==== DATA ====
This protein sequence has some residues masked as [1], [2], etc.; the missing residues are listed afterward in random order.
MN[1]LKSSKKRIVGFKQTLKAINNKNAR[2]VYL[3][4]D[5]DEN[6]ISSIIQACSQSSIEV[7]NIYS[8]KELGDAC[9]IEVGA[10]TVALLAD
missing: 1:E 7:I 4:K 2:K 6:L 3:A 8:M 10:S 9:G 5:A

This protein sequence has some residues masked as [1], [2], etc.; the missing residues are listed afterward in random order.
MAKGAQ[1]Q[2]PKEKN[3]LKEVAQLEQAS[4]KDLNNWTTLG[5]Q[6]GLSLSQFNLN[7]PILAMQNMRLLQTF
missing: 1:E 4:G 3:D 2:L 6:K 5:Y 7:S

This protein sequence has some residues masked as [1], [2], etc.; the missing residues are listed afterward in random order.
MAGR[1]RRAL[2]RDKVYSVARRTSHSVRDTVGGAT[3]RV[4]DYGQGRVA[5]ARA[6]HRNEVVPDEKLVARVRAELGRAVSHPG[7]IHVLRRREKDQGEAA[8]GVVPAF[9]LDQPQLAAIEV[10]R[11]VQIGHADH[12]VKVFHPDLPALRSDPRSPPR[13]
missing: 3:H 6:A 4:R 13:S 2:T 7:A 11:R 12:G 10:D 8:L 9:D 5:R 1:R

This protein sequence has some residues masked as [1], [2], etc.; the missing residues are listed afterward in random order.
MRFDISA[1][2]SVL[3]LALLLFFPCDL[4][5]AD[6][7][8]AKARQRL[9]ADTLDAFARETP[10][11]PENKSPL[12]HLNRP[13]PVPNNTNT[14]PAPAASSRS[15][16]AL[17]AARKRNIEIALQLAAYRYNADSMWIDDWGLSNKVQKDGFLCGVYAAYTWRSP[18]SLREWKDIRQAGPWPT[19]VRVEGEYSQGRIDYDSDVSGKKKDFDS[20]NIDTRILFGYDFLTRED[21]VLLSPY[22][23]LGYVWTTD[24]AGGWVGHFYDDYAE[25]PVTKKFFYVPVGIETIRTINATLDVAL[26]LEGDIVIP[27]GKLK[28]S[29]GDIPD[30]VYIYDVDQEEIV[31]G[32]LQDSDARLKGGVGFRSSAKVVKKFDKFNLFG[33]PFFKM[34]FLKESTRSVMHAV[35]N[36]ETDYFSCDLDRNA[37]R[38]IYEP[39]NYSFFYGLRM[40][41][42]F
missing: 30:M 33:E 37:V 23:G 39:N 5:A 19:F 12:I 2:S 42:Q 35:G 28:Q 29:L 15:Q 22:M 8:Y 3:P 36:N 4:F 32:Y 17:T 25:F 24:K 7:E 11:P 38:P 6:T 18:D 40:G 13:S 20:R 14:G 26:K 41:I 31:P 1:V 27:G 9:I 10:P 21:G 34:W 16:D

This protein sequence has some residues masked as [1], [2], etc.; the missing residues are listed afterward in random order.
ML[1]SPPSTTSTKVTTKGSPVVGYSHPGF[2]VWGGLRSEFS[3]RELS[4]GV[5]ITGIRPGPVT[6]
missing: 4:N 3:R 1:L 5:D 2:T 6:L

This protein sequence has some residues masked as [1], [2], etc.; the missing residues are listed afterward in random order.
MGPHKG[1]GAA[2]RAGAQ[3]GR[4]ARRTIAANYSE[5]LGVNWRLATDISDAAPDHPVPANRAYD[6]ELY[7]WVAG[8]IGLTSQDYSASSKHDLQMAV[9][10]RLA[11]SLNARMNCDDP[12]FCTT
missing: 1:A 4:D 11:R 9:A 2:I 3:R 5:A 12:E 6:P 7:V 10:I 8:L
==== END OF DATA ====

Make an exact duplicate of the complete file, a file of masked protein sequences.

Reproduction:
This protein sequence has some residues masked as [1], [2], etc.; the missing residues are listed afterward in random order.
MN[1]LKSSKKRIVGFKQTLKAINNKNAR[2]VYL[3][4]D[5]DEN[6]ISSIIQACSQSSIEV[7]NIYS[8]KELGDAC[9]IEVGA[10]TVALLAD
missing: 1:E 7:I 4:K 2:K 6:L 3:A 8:M 10:S 9:G 5:A

This protein sequence has some residues masked as [1], [2], etc.; the missing residues are listed afterward in random order.
MAKGAQ[1]Q[2]PKEKN[3]LKEVAQLEQAS[4]KDLNNWTTLG[5]Q[6]GLSLSQFNLN[7]PILAMQNMRLLQTF
missing: 1:E 4:G 3:D 2:L 6:K 5:Y 7:S

This protein sequence has some residues masked as [1], [2], etc.; the missing residues are listed afterward in random order.
MAGR[1]RRAL[2]RDKVYSVARRTSHSVRDTVGGAT[3]RV[4]DYGQGRVA[5]ARA[6]HRNEVVPDEKLVARVRAELGRAVSHPG[7]IHVLRRREKDQGEAA[8]GVVPAF[9]LDQPQLAAIEV[10]R[11]VQIGHADH[12]VKVFHPDLPALRSDPRSPPR[13]
missing: 3:H 6:A 4:R 13:S 2:T 7:A 11:R 12:G 10:D 8:L 9:D 5:R 1:R

This protein sequence has some residues masked as [1], [2], etc.; the missing residues are listed afterward in random order.
MRFDISA[1][2]SVL[3]LALLLFFPCDL[4][5]AD[6][7][8]AKARQRL[9]ADTLDAFARETP[10][11]PENKSPL[12]HLNRP[13]PVPNNTNT[14]PAPAASSRS[15][16]AL[17]AARKRNIEIALQLAAYRYNADSMWIDDWGLSNKVQKDGFLCGVYAAYTWRSP[18]SLREWKDIRQAGPWPT[19]VRVEGEYSQGRIDYDSDVSGKKKDFDS[20]NIDTRILFGYDFLTRED[21]VLLSPY[22][23]LGYVWTTD[24]AGGWVGHFYDDYAE[25]PVTKKFFYVPVGIETIRTINATLDVAL[26]LEGDIVIP[27]GKLK[28]S[29]GDIPD[30]VYIYDVDQEEIV[31]G[32]LQDSDARLKGGVGFRSSAKVVKKFDKFNLFG[33]PFFKM[34]FLKESTRSVMHAV[35]N[36]ETDYFSCDLDRNA[37]R[38]IYEP[39]NYSFFYGLRM[40][41][42]F
missing: 30:M 33:E 37:V 23:G 39:N 5:A 19:F 12:I 2:S 42:Q 35:G 28:Q 29:L 15:Q 22:M 8:Y 3:P 36:N 4:F 32:Y 17:T 25:F 24:K 7:E 11:P 38:P 6:T 18:D 40:G 13:S 20:R 14:G 26:K 41:I 31:P 1:V 27:G 9:I 10:P 21:G 34:W 16:D

This protein sequence has some residues masked as [1], [2], etc.; the missing residues are listed afterward in random order.
ML[1]SPPSTTSTKVTTKGSPVVGYSHPGF[2]VWGGLRSEFS[3]RELS[4]GV[5]ITGIRPGPVT[6]
missing: 4:N 3:R 1:L 5:D 2:T 6:L

This protein sequence has some residues masked as [1], [2], etc.; the missing residues are listed afterward in random order.
MGPHKG[1]GAA[2]RAGAQ[3]GR[4]ARRTIAANYSE[5]LGVNWRLATDISDAAPDHPVPANRAYD[6]ELY[7]WVAG[8]IGLTSQDYSASSKHDLQMAV[9][10]RLA[11]SLNARMNCDDP[12]FCTT
missing: 1:A 4:D 11:R 9:A 2:I 3:R 5:A 12:E 6:P 7:V 10:I 8:L